The industry term for containers used to hold frac fluids is ‘pits.’ Pits have many different functions such as storing produced water, oil, and treatment fluids, as well as containing the burn off of waste oil and emergency overflows. The most important aspect of a pit is its ability to safely store these fluids because if these fluids are not contained, the results can be disastrous for the surrounding environment and the people that live near the oil drill wells. If these fluids are not effectively contained, they can seep directly into the surface water and shallow groundwater. Not only is rectifying the problem a lengthy, costly endeavor but it also affects the health and overall well-being of entire peoples and species.
So, how can we continue to drill for oil while also ensuring that these dangerous fluids do not infiltrate our water supply? The first line of defense against disastrous, widespread pollution is the pit lining. These are extra layers of protection against losing fluid. Additionally, many states have begun mandating that pits used for long-term containment of these kinds of frac fluids be stored away from sources of surface water. The hope is that these pits will be too far away to taint the water supply in case there is accidental fluid discharge.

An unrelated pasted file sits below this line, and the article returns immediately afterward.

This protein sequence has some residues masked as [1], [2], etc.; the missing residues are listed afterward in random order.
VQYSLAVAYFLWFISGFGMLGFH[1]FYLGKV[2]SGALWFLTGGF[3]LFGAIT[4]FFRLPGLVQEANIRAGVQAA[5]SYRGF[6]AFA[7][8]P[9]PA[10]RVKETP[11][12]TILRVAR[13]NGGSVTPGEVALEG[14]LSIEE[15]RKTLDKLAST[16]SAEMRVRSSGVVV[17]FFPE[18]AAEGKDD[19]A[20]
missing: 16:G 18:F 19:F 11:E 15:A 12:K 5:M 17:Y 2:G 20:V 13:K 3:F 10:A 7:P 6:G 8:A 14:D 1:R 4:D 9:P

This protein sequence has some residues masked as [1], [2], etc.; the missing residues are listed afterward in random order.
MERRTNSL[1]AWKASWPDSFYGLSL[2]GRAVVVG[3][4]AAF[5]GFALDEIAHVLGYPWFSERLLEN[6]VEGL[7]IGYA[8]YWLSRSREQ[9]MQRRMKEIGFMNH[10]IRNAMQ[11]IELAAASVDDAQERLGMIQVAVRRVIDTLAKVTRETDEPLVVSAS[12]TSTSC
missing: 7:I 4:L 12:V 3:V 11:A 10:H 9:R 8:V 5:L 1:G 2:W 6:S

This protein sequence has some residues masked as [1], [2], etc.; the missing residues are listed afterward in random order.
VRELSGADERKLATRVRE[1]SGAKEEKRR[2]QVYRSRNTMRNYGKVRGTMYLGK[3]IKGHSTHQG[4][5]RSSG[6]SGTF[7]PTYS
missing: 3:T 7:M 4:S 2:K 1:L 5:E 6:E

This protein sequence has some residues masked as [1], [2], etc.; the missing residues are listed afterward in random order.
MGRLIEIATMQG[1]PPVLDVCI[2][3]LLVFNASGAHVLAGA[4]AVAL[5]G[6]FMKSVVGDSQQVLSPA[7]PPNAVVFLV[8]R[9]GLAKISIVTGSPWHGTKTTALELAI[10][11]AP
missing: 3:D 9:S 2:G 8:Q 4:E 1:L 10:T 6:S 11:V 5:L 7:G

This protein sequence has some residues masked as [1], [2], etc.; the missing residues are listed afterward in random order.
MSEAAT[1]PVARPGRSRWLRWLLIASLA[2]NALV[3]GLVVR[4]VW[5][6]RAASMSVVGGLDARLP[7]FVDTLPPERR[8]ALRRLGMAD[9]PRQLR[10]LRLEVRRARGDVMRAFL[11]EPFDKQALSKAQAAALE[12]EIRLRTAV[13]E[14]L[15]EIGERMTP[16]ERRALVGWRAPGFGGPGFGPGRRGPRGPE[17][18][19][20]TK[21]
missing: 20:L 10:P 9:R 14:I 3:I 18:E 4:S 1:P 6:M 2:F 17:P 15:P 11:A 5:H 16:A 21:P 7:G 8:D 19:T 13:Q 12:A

Before these fluids are stored in the pits, they come out of the ground after hydraulic fracturing as ‘flowback.’ In the same way, frac fluids need to be stored responsibly and the flowback must be handled carefully. Otherwise, the environmental consequences are disastrous. Thanks to improvements in fracturing technology, we are finding newer, safer ways to handle the fluids, as well as, finding different ways to repurpose them. Managed irrigation, for example, is a promising future use for recycled frac fluids. Whether it is for containing or repurposing frac fluids, they must be handled carefully.
Do more for the environment with your Frac Fluid Management Plan. Call Water Cleaning Services at 888.689.7858 for more information.